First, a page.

Vietnam’s one-man army fights China’s economic invasion: report
31 Aug 2015
Vietnam, which ended a long drawn battle with America's armed forces four decades ago, is now fending a different kind of invasion - Communist China's economic aggression.
Leading the fight is Nguyen Huu Duong, a soldier-turned real estate tycoon.
Nguyen Huu Duong, a construction mogul, is leading a lone fight to save Vietnam's frail economy from the flood of cheap Chinese goods, say reports.
The flood of cheap Chinese goods is pushing Vietnam's small businesses to the brink as China's products are cheaper than cheap Vietnamese products!
Duong has created a war chest of tens of millions of dollars to help liberate Vietnam from the clutches of Chinese imports.
Despite a faster pace of growth of Vietnam's economy, its manufacturing industries, especially units operating in the small-scale sector, are increasingly running out of business due to the onslaught of cheap, mass-produces Chinese products.
Duong is trying to revive those small units by providing them with free and easy marketing assistance to home-made products pushed out of stores by even cheaper Chinese goods.
Duong, 61, who became a rickshaw driver after his army stint, now owns the Hoa Binh brewery, which makes the `Duong Beer'. He also owns a well-established construction business.
He claims to have spent $27 million on the V+ mall, which opened in February. This is being opened to local manufacturers as exclusive outlets to sells everything from handbags and shoes to nuts and ornaments.
Its supermarket undercuts foreign rivals like Big C and the first V+ shop has just opened on a Hanoi street selling `all-local' products.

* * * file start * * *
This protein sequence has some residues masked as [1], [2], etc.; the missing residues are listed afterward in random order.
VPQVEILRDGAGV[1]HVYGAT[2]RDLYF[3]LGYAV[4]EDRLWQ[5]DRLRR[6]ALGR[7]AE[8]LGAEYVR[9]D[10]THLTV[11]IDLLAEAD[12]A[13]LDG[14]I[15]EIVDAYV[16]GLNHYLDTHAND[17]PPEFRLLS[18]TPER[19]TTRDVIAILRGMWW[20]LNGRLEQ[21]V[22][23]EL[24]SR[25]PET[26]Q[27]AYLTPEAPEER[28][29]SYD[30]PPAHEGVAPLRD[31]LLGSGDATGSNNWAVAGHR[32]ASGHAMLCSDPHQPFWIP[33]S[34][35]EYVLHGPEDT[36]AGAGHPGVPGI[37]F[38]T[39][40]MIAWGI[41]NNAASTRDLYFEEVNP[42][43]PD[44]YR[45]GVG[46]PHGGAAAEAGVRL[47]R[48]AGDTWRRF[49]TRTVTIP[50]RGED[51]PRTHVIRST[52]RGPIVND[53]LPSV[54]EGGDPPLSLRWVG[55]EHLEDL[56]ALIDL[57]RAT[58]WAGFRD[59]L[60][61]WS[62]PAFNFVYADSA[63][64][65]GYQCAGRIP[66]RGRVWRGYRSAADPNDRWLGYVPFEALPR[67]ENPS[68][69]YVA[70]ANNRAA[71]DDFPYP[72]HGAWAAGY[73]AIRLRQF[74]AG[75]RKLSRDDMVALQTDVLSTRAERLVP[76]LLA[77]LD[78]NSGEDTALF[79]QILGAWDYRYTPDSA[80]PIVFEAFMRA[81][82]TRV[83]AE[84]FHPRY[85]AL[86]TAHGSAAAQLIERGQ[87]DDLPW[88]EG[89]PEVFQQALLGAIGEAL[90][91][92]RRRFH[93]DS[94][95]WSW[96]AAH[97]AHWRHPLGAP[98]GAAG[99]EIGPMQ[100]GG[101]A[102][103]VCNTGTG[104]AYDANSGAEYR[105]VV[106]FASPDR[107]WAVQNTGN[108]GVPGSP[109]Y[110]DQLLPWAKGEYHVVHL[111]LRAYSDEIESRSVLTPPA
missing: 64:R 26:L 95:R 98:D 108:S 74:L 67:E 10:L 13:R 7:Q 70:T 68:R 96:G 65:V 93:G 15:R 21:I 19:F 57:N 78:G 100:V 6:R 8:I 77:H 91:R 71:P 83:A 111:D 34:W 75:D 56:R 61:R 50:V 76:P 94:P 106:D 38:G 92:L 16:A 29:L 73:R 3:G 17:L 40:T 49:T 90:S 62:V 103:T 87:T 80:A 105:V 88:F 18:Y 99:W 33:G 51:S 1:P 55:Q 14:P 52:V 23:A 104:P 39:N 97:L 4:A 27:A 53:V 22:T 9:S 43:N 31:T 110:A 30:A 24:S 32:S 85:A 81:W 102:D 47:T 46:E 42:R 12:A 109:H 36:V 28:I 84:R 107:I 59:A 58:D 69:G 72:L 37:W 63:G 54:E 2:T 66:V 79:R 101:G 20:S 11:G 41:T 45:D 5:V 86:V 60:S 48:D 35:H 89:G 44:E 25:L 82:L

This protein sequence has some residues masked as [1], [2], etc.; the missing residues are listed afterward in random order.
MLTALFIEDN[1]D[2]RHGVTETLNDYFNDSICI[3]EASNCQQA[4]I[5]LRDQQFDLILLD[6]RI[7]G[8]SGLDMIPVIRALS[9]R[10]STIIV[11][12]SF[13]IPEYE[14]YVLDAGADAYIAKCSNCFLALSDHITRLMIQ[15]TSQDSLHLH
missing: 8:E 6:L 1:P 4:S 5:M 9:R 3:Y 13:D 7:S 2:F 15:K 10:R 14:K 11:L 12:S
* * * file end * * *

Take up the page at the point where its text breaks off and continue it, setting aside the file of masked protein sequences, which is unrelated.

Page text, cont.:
''Prices are good, quality is good. This must be one of the cheapest places in Southeast Asia,'' said Duong.
Duong hopes to rescue domestically produced goods priced out by Chinese exporters by nurturing local startups with free 50-year leases in his Hanoi mall ''V+'' – if they sell only Vietnamese-made products.
He now wants the government to support the creation of a nationwide network of exclusive stores to help consumers source locally and avert the closure of tens of thousands of small businesses.
Just as the Chinese government helps its industry to sell cheap overseas by a variety of policy measures – both non-tariff and tariff - each country needs to supports its industry, he says.
China's mass exports of cheap products exerts a huge pressure on the Vietnamese economy and production, according to Duong.
Vietnam is now ruing its overdependence on the giant neighbour and biggest trade partner China, which has now turned the biggest bully in the region with territorial incursions.
More than 75 per cent of Vietnam's annual $60-billion trade is made up imports from China. This, however, forms only 0.65 per cent of China's $2.3 trillion exports in 2014.
The yuan devaluation could trigger a fresh wave of imports from China and may drive up imports from China to near 100-per cent of Vietnam's total trade.